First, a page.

Many agrarian households in Ecuador live on less than $4 USD/day and have little money to spend on the extracurricular development of their children. MPI's Kid's Corner provides a free opportunity for underprivileged children to express themselves creatively. Through guided projects as well as unstructured class time, children develop the skills that promote lifelong adaptability, problem-solving, and creativity.
The Chillos Valley is home to some of the greatest wealth disparity in the region. Many lack basic education, sanitation, and utility coverage. At Manna Project's Community Center, kids can play, learn and read; teens can play video games, watch movies, read and hang out; and adults can pursue continued education through interactive workshops and internet access.
Partner organization E-Gap works with vulnerable populations around the world to help them access high quality education and ensure a successful future. Our Blended Education 2.0 classes in Rumiloma, Ecuador help at-risk students gain vital job skills, improve their technology skills, and become entrepreneurs in their own communities. We are excited to be working together to change the lives of our students! Learn more about E-Gap at www.education-gap.com.
Multiple studies have shown that children and adults who read do better in school or work. Reading reduces stress, increases focus, and improves analytical thinking, vocabulary, memory and writing skills. Manna Project's library is the first of its kind in the Chillos Valley and has a full range of books, games, puzzles and other intellectually stimulating activities for all ages.
The Teen Center is a safe, dynamic drug- and alcohol-free zone exclusively for teens ages 12-19. Each month the Teen Center serves a core group of 50+ teens from underprivileged communities in the Chillos Valley. Participants in challenging circumstances find a listening ear, homework help, movie nights and outings.
The Teacher Empowerment and Advancement of Children's English Sangolqui (TEACHES) Project was developed as a resource for aspiring and current Ecuadorian teachers struggling to understand their curriculum. TEACHES equips participants to succeed in the classroom through preparation for the B2 certification. Passing the B2 exam is required to teach English in public institutions in Ecuador.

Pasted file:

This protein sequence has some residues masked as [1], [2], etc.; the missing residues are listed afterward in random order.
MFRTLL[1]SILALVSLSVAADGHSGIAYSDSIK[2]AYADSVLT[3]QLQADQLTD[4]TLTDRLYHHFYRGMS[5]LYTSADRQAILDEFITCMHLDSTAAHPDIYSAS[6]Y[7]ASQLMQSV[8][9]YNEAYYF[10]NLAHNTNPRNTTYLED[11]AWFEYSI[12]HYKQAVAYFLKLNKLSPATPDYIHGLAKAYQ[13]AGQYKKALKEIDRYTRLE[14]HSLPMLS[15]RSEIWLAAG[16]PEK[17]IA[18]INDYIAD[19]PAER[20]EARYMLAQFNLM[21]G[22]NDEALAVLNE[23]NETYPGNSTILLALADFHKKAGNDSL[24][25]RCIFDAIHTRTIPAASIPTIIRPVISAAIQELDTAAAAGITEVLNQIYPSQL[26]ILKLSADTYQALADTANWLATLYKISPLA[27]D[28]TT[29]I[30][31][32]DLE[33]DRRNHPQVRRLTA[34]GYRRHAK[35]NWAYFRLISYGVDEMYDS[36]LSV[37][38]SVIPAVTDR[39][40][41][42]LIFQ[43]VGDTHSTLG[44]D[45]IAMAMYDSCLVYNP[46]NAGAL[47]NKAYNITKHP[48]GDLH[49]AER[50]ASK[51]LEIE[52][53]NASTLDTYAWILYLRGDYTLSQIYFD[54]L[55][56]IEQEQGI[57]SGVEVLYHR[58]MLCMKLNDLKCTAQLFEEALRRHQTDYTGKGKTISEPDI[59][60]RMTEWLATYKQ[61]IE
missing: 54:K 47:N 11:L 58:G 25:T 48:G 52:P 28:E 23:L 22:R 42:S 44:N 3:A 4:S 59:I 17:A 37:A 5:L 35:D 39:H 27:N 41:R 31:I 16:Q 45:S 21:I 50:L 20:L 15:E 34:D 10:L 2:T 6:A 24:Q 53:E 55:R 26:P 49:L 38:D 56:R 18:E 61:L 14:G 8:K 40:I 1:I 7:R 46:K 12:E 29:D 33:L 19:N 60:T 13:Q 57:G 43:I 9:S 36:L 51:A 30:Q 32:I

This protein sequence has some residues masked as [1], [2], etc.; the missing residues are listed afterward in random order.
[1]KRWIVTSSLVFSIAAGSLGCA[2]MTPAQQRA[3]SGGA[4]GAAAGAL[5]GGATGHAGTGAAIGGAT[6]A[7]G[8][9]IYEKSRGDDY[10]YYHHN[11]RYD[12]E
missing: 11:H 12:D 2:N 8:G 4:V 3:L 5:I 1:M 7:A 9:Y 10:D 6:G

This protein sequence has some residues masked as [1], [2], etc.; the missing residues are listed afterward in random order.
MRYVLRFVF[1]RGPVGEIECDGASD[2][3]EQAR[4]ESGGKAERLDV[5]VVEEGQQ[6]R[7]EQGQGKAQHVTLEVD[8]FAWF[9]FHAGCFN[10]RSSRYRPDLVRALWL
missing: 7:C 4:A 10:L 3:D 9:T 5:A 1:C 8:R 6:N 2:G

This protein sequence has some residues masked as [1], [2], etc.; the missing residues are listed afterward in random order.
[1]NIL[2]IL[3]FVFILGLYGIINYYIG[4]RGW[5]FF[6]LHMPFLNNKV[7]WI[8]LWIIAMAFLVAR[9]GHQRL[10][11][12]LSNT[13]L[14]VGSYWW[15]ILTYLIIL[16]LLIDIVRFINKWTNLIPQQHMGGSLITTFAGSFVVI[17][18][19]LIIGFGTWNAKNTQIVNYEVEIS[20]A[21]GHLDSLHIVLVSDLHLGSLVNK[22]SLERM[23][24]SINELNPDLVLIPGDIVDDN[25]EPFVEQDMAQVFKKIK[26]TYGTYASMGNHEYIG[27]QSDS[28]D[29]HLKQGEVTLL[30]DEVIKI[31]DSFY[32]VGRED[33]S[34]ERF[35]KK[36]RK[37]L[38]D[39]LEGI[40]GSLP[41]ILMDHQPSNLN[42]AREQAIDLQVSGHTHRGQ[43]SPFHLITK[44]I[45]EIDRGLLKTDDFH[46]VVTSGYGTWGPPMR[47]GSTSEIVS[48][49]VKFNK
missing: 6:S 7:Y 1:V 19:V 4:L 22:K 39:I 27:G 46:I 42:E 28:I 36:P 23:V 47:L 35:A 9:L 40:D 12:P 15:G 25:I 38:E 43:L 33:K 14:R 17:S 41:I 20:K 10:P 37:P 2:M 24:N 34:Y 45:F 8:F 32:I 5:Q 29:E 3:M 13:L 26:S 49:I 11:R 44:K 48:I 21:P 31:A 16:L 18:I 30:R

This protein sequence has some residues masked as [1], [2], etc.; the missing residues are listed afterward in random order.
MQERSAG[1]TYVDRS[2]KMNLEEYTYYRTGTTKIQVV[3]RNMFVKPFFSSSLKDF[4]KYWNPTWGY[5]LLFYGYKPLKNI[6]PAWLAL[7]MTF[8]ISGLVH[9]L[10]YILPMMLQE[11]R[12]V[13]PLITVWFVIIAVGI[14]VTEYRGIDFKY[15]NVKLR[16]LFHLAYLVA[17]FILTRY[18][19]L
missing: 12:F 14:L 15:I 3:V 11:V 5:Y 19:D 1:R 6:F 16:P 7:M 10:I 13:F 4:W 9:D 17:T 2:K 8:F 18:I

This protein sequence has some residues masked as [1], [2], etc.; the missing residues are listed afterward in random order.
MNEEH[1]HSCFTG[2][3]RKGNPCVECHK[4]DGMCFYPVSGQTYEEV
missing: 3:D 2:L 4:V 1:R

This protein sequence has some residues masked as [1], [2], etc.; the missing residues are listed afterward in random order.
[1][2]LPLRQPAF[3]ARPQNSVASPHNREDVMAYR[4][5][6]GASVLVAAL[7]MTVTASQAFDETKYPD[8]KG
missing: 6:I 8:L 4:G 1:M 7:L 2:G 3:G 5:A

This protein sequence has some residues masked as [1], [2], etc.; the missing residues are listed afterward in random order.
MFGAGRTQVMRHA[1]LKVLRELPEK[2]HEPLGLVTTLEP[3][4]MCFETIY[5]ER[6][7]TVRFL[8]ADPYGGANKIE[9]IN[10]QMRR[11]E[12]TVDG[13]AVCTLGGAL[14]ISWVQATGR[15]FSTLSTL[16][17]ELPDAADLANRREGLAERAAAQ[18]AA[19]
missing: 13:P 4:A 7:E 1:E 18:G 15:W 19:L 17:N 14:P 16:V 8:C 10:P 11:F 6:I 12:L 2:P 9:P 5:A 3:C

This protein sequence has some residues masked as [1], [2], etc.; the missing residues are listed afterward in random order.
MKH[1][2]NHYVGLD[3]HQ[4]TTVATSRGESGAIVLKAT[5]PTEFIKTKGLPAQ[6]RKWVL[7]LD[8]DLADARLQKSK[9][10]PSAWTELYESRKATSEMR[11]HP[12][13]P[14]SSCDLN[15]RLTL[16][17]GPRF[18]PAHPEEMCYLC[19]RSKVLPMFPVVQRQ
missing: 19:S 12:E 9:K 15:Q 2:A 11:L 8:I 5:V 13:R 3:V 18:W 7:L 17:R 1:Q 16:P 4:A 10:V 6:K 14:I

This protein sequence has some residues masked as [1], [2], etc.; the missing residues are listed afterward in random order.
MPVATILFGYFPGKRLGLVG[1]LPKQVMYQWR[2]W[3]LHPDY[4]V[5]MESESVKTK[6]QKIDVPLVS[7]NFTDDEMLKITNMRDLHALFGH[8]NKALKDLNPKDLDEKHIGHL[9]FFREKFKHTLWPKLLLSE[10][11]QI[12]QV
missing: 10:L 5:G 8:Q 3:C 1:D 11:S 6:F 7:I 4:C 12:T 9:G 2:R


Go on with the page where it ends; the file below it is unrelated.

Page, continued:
MPI works with two public schools in Chillos Valley which lack access to needed educational resources. MPI's partnership with the schools focuses on health and nutrition education, English communication, and youth development. This relatonship extends to MPI's community center where these students can access a safe place to complete homework, hang out with friends, and have access to mentorship programs. MPI's current public school partners include Unidad Educativa Dr. Telmo Hidalgo Diaz and Unidad Educativa JM Jijon Caamaño Y Flores.
Ecuador Country Director
Carolyn's love of Ecuador began when she first arrived in 2011. After working with an isolated Kichwa community for six months, Carolyn rejoined society to join a local nonprofit organization, where she led volunteers and interns on their cultural exchange and development journeys. Carolyn brings passion and experience to MPI Ecuador through a diverse background in international development and small business operations. Since graduating from Mount Holyoke College with a BA in Film Studies and Spanish, Carolyn has taught English, led high-school study abroad trips, managed a nonprofit organization, worked as a translator and interpreter, and even started and operated her own restaurant in Tena, Ecuador! She has lived in Indiana, Massachusetts, Florida, Spain, Peru, Chile, and Ecuador. Her hobbies include swimming in rivers, riding horses, hiking in the jungle (or the Andes!), and meeting new people and cultures.
Senior Program Director
Hunter grew up in Chapel Hill, North Carolina and graduated in May of 2016 from Wake Forest University with a Bachelor's of Science in Health and Exercise Science and Anthropology. After previous trips to Central and South America, including three months working for a nonprofit in Tena, Ecuador, Hunter knew she wanted to return to Ecuador to learn more about the culture and values of the region. She then decided after her year working for Manna Project to extend her time within the community in order to further develop relationships within the community and support the Ecuador site with administrative and program development. Her hobbies include working with other nonprofit organizations on strategic planning, photography, and running. After her second year with Manna Project, Hunter will return to the University of North Carolina at Chapel Hill to pursue a degree in Public Health with a focus on Global Behavioral Health.